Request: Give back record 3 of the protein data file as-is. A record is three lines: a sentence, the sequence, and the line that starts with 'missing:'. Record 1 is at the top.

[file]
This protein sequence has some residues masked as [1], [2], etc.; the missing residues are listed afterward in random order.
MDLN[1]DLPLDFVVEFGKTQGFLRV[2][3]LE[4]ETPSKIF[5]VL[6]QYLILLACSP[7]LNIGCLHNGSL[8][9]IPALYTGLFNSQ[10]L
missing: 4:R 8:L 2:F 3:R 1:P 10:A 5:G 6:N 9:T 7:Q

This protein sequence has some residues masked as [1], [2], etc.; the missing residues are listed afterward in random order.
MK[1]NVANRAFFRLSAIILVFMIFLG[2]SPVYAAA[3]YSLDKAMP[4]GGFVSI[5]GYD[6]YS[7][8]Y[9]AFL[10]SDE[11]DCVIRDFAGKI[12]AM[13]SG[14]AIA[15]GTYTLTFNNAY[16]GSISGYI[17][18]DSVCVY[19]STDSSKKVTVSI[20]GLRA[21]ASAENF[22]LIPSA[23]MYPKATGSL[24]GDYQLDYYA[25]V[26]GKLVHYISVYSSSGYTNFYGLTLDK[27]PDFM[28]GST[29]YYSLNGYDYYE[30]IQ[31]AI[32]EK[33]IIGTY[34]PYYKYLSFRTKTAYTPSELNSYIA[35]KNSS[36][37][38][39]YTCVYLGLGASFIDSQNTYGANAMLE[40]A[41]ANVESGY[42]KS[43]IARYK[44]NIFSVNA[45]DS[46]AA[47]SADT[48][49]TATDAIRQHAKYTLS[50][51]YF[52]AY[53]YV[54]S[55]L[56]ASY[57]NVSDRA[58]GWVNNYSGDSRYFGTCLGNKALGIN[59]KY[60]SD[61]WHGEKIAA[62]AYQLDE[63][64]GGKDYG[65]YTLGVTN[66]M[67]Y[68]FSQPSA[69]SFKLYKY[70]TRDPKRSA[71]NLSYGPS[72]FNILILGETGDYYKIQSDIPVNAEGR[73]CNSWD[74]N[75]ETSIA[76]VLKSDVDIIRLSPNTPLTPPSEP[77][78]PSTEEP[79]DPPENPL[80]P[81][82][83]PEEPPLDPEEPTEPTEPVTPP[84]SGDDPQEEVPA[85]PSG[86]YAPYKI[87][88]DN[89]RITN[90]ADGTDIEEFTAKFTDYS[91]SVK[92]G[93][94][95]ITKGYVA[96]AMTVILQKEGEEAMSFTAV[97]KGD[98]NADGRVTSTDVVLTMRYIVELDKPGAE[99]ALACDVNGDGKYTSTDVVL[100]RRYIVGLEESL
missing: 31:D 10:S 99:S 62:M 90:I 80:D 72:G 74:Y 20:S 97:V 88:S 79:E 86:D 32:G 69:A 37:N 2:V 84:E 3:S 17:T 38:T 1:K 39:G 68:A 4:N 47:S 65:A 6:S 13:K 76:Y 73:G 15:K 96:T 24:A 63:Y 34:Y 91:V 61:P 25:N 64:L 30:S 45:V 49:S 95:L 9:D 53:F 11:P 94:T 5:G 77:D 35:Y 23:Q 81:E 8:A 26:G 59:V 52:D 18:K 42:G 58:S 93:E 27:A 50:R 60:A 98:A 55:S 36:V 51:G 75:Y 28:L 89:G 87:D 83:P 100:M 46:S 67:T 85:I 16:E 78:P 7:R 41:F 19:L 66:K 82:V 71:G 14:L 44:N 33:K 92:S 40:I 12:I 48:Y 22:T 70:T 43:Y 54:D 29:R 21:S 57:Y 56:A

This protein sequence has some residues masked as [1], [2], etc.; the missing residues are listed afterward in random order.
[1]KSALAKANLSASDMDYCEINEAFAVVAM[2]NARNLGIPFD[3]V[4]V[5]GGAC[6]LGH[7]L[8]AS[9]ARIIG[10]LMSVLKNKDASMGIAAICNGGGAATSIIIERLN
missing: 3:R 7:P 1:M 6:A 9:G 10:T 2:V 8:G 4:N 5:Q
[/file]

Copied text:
This protein sequence has some residues masked as [1], [2], etc.; the missing residues are listed afterward in random order.
[1]KSALAKANLSASDMDYCEINEAFAVVAM[2]NARNLGIPFD[3]V[4]V[5]GGAC[6]LGH[7]L[8]AS[9]ARIIG[10]LMSVLKNKDASMGIAAICNGGGAATSIIIERLN
missing: 3:R 7:P 1:M 6:A 9:G 10:T 2:V 8:G 4:N 5:Q